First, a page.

UK MPs are ready to recognize intersex people

KNUTSFORD, UNITED KINGDOM - MARCH 17: In this photo illustration, a United Kingdom EU passport sits on a European Union flag on March 17, 2016 in Knutsford, United Kingdom. The United Kingdom will hold a referendum on June 23, 2016 to decide whether or not to remain a member of the European Union (EU), an economic and political partnership involving 28 European countries which allows members to trade together in a single market and free movement across its borders for citizens. (Photo by illustration by Christopher Furlong/Getty Images)

At present in the UK, a person’s legal gender can only be male or female – and does not cater for intersex or transgender people who do not necessarily identify with either gender, or were born with indeterminate genders. Countries like New Zealand and Australia already give their citizens an opportunity to officially recognize their gender as neither male nor female.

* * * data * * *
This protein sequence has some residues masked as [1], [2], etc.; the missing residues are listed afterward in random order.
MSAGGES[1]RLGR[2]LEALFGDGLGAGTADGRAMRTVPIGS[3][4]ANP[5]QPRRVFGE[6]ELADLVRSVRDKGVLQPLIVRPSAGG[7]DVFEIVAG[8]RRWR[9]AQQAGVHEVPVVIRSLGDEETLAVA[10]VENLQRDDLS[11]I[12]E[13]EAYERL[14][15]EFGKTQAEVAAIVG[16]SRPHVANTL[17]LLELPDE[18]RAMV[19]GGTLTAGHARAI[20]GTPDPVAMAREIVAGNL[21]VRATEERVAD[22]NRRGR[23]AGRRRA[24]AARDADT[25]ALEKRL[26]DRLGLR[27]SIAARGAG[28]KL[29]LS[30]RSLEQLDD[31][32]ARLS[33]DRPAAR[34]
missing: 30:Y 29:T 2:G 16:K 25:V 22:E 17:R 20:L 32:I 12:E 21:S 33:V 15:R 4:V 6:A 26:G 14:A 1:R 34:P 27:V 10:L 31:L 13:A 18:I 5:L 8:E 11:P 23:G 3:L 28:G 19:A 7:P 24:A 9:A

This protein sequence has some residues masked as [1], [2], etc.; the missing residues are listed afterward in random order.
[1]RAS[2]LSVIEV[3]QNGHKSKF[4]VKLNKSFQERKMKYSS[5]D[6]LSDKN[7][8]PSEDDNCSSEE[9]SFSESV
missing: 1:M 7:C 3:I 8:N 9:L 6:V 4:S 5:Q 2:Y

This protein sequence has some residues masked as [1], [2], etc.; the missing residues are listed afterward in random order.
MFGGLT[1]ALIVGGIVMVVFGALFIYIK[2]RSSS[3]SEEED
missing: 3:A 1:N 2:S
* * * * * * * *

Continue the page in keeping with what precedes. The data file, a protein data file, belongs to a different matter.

The UK’s Women and Equalities Minister Nicky Morgan signalled she was “open” to introducing the legal change – while a Parliamentary Select Committee emphatically backed reform. More than 100 MPs have now signed a motion tabled by former health minister Norman Lamb on the issue.The motion states that “people are compromised and diminished as a result of inappropriate gender references on their personal identity information”.It adds: “All passports issued by HM Passport Office are currently gender-specific and it is therefore not possible to obtain a British passport that contains no reference to gendered identity.”Noting that provisions for Gender X passports are made in a number of countries, it continues: “This house further believes that similar provision is needed in the UK where current discriminatory policy denies non-gendered and bi-gendered people a legitimate identity.[We] therefore urge that the Government and HM Passport Office make non gender-specific X passports available in the UK to people who do not identify with a particular gender.”Early Day Motions are largely symbolic and allow MPs to draw attention to an event or cause.The Early Day Motion has attracted strong support from the Lib Dems, Scottish National Party, Greens and Plaid Cymru, as well as a group of Labour MPs. Just three Conservatives – Crispin Blint, Angela Watkinson and Peter Bottomley – have signed the EDM to date, though many MPs choose not to sign EDMs due to their purely symbolic nature.Explaining their stance on EDMs, one Tory backbencher told PinkNews the motions are “irrelevant and a waste of Parliamentary resources”. However, campaigners are confident it will give Nicky Morgan pause for thought while mulling her response to the issue.


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